Saturday, 10/07/17

The Length of Your Axe

It’s a down week.  Not much is happening here in China, which is human and merciful as it is all rather relentless otherwise.  The U.S. of course, isn’t off and as with the Fourth of July or Thanksgiving, there is no rest.  And the habitrail of my to-do list seems to be grow faster than I can retire the new items added this week. 

It’s as good a time as any to hack a zombie to death or die trying.  In the other room my younger one has her new game up and running boldly on the TV projector's wall.  Generally I avoid whatever is being broadcast in there. Generally I avoid playing any such game.  But out of a sense of duty, as much as anything I park my butt on the couch and ask for a controller.   "How do you use this thing?"

Bloodborne is a rather violent “game” as they all seem to be.  There is no world where you run into strangers and do anything else, it seems, but kill them or be killed by them. I spend the first five minutes swinging at nothing and trying to master motions on the controller.  "Why are you looking up at yourself?"  I have the infants view.  "You need to look up and forward."  "How do I do that?  What does this do?"  I swing at nothing.  "And this?"  I duck and spin.  “How did you extend the length of your axe like that?”  She shows me. 

I head off and meet the first hapless zombie who I manage to maul.  I maul another one by wildly swinging my axe alternately ducking and leaning in.  And I am feeling very good about the fact that I am still standing.  The next meanie kills me quickly and this is unfortunate. My character even gives a little groan.  I try a second time and don’t even make it past the first zombie.  Well, there you go.  Killed some living dead, but retired nothing from my list.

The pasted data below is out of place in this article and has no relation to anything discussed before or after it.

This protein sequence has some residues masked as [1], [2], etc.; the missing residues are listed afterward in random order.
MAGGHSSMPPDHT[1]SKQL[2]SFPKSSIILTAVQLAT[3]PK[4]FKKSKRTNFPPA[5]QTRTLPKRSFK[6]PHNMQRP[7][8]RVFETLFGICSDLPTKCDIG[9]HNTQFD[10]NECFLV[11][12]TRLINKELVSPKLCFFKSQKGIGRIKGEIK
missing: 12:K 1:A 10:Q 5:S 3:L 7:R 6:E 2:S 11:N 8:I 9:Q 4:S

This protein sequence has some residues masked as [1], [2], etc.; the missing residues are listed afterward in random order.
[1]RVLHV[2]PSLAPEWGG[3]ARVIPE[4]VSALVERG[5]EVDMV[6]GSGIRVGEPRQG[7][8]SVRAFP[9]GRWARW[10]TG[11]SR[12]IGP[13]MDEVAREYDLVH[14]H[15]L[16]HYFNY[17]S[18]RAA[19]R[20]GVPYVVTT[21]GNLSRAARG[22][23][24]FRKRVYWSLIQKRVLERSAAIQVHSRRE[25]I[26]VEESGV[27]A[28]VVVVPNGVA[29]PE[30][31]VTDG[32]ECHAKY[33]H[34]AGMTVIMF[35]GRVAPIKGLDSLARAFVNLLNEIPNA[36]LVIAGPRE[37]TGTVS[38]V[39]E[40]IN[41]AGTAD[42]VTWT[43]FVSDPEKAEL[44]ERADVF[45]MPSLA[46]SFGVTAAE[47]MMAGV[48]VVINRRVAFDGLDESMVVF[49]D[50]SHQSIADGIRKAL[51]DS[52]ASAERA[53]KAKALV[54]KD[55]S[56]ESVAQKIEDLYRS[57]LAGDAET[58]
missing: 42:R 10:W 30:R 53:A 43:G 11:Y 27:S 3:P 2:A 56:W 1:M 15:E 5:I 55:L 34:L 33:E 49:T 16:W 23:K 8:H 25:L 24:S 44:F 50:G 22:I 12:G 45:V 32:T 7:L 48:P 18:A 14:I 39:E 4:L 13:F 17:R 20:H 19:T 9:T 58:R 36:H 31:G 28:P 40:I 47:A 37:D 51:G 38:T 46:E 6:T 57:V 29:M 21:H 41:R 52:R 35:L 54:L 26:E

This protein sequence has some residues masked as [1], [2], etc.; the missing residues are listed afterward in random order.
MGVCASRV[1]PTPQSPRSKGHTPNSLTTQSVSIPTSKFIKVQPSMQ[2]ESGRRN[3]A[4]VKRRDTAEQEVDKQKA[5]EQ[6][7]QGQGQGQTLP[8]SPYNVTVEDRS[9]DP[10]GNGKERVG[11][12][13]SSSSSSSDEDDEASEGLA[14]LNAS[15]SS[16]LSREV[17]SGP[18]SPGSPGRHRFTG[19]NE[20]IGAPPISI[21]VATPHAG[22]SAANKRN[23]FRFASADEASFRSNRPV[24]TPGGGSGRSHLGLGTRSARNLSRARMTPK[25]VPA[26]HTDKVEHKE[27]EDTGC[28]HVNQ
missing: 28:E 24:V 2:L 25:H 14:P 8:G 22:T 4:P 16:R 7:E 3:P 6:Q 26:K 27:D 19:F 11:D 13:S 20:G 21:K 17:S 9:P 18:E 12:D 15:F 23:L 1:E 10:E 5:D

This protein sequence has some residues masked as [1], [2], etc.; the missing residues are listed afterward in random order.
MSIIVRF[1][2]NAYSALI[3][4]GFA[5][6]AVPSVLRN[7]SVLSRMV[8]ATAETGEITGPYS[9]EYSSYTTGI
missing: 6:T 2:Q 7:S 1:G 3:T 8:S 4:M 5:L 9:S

Friday, 10/06/17

Ride for a While

The bathroom book of the autumn season is “Of Human Bondage” by Somerset Maugham.  We’d stayed at a hotel he’d frequented in Venice during our anniversary and I’d read his “On A Chinese Screen” essays at the time and secured this larger novel along with it.  Philip has a hard luck upbringing.  His parents are deceased and his uncle is a vicar who wants him to spend time reading about Jerusalem rather than looking at the pictures of the Holy City.  He has a clubfoot and can’t play sports and has an even worse English boarding school experience that most.  He’s grown suddenly and is off in Germany, flirting with Germans, meeting Chinese and Americans, drinking with Englishmen, there at the eve of the Great War.

The Genius Bar is a smart place to go.  But not, perhaps if you’re Macbook Air is over five years old and out of warranty.  It doesn’t take a genius to know how that will play out.  After the wait, she’ll tell them it just sort of conked out, overlooking the mention of the glass of Valpolicella that fertilized the keyboard the other night.  They’ll look it over, and confirm that it is two years out of warranty and that it will probably cost just a bit more than half the price of buying a new one. 

Or you could head to Zhongguancun.  Dutiful readers will note that we were just over there a few days ago, getting games, replacing batteries.  “I’d take it there.  They’ll fix it on the spot and charge you a third the price.”  She makes a few calls and is soon on her way, leaving the house to the girls and myself.

With some persistence I manage to talk the younger one into a bike ride.  We almost go our separate ways when I insist that we are not going right, to the mall, but rather left to the river trail.  There’s a busy road to cross, but once we’re safely on the other side, one can ride for a while and pretend they’re not in a busy city.  The landscaping is lovely but the water is notably polluted.  I remember canoeing in the Housatonic River during camp as a kid.  We called it Housy-rot when we touched the water.  I would imagine it's a bit cleaner these days.   For now, I’d say they’ve done a nice job on this riverside park.  So glad there are no cars. 

Thursday, 10/05/17